study and by dint of infinite labour he achieved great 
success. Often he appeared in the chapel as solo 
violinist, and on one occasion of his playing he was seen 
and recognised by a Paduese gentleman, who broke the 
intelligence of Tartini's presence in the monastery in 
Padua. Meanwhile the wrath of the good bishop had 
disappeared, and Tartini was enabled to return to his 
true wife and resume his position as a family man. 

On his return to Padua he was appointed in 1721 
violinist in the band of the Church of San Antonio, led 
by Antonio Valotti, one of the best in Italy. 

At this period the " Devil's Trill " Sonata had already 
been composed, the story of which Tartini himself told 
thus : " One night I dreamt that I had sold my soul to 
the devil. All went well ; my new servant appeared at 
my every wish. Once I lent him my violin to see if he 
could play anything thereon that was in truth fine and 
distinguished. Think of my amazement when I heard 
a sonata so beautiful, and played with such art and 
intelligence that not even the highest flight of fancy 
could equal it ! I was so overcome, so charmed, so 
entranced, that I almost ceased to breathe, and — awoke. 
Immediately I grasped my violin in order to preserve at 
least a part of the piece I had heard in my dreams. In 
vain ! The music I then composed is indeed the best I 
produced in my whole life, and I called it the " Devil's 
Sonata," but the difference between it and that I heard 
is so great that I would have destroyed my violin and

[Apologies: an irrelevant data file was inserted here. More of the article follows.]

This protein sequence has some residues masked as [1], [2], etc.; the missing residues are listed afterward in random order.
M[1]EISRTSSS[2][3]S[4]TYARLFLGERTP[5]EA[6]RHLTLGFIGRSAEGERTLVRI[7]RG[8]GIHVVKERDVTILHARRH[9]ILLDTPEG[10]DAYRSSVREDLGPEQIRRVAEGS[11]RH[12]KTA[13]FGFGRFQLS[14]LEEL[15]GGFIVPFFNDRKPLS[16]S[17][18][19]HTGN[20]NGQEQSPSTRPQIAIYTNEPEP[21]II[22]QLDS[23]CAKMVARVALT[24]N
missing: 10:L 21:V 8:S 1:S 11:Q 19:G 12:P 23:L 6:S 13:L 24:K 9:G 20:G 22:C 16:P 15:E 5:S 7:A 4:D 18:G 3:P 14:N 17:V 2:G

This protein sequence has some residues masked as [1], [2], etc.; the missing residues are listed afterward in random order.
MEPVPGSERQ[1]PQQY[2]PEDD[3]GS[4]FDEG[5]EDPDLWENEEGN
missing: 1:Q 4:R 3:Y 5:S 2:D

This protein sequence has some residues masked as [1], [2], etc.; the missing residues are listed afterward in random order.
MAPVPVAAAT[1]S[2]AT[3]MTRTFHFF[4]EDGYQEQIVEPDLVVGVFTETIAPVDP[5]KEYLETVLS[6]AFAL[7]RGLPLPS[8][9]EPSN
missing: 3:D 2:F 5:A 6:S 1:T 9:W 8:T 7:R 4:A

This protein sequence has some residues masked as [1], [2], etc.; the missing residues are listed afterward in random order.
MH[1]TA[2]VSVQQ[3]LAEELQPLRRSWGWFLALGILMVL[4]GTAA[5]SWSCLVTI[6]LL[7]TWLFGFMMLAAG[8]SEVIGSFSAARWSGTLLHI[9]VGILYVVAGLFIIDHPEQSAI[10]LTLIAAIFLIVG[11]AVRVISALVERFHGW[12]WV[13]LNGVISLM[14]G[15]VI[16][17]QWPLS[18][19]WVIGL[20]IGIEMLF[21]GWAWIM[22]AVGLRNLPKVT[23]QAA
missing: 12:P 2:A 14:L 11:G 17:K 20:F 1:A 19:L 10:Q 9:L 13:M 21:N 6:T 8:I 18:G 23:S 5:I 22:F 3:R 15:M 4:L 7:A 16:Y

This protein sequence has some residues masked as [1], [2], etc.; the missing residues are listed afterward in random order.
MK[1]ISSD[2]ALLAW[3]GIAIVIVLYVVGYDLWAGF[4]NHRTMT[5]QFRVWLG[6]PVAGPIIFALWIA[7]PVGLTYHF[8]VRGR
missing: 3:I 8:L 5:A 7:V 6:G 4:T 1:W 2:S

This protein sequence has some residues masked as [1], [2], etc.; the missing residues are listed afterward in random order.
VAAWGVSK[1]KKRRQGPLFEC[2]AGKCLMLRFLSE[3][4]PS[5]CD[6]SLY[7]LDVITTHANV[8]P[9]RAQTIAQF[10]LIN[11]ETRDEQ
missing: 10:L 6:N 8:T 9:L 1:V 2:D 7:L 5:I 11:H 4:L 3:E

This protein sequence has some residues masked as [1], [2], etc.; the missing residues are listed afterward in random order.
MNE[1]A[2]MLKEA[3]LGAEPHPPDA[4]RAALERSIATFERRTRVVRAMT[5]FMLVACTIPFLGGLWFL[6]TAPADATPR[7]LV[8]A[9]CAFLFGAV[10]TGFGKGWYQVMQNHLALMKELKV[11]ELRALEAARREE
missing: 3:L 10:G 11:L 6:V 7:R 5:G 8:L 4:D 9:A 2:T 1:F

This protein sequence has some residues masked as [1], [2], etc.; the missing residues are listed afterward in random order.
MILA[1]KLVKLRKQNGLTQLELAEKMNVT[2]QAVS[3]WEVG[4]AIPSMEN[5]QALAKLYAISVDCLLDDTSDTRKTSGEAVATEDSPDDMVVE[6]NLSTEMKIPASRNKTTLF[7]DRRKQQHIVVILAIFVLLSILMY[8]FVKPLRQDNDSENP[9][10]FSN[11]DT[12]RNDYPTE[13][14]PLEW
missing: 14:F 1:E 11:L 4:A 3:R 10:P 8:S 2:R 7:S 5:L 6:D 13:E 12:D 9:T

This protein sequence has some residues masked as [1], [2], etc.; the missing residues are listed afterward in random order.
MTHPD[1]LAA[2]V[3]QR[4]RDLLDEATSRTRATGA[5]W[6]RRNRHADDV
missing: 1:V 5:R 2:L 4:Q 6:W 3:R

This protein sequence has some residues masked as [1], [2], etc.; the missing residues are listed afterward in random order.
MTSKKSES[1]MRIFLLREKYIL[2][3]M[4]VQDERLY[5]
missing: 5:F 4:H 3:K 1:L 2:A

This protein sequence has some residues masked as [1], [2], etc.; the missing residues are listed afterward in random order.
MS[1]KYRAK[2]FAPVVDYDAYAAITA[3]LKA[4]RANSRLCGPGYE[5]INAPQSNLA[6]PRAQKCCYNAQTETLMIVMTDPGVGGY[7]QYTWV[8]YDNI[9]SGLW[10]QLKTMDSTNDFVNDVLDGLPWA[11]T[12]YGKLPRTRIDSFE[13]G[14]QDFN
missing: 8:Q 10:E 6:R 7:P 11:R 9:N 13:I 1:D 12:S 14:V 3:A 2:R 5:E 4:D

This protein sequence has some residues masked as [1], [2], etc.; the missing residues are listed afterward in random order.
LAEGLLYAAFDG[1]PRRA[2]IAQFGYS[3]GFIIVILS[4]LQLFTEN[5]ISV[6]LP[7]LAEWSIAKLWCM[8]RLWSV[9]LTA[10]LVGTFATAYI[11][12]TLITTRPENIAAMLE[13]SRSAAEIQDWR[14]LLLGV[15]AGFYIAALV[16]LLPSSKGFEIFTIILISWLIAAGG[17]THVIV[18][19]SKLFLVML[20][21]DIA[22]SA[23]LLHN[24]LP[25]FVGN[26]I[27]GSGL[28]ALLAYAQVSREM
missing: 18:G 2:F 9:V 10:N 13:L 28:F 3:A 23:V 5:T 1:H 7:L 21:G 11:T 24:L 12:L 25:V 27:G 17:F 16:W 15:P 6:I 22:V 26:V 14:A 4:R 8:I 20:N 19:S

forgotten for ever the music, had it been possible for me 
to forego the pleasure I then enjoyed." 

Very shortly after his return to public life his fame 
spread rapidly through Italy, for he had acquired much 
during his residence in the quiet monastery, and every- 
where he charmed by his sympathetic tone as by the 
fleetness of his technique. In 1723 he was invited to 
Prague to assist at the brilliant ceremony of the crown- 
ing of the Emperor, Charles VI., a lover of pomp and 
circumstance. Here the wealthy Count Kinsky captured 
him, so to say, for his private band, and bound him down 
for three years. Then Tartini returned to Italy, and 
never afterwards quitted Padua. In 1728 he founded 
a music school there, whose fame soon spread over the 
whole world, and brought him a large number of pupils. 
Of these many achieved ultimate fame, such, for example, 
as Nardini, Bini, Alberghi, Ferrari, Carminati, Madame 
de Sirmin, Lahoussaye, etc. 

Although Tartini received only 400 ducats a year in 
his ecclesiastical office during eight and forty years, he 
remained true to the post. When Lord Middlesex 
offered him ^3,000 if he would come to London, he 
replied : " I have a wife of like feelings with mine, and 
no children. We are very happy in our present circum- 
stances, and if any desire rises in our hearts, it is not 
that of having more money." His duties as solo 
violinist in the church consisted only in his having to 
take part in the service at festivals, but he did much 
more than this, and every week he was to be heard. 
Thus a large number of his concertos and sonatas were 
composed only for use in church. 

The older Tartini grew the stronger also grew that 
earnest artistic zeal which he had methodically practised 
since he had first heard Veracini. He laid great stress 
upon bowing, and for exercises in bowing he had marked 
off his bow into four parts, each of which was again 
subdivided. In a letter (from which much might be 
learnt) to his pupil, the already mentioned Mme. de 
Sirmin (nee Lombardini) he wrote : " Your attention 


must principally be devoted to the use of the bow, for 
over that you must have a limitless mastery both in 
passage work and in cantabile music. The placing of 
the bow upon the strings is the first thing. This must 
be done so lightly that the first semblance of tone to be 
drawn forth appears more like a breath from the string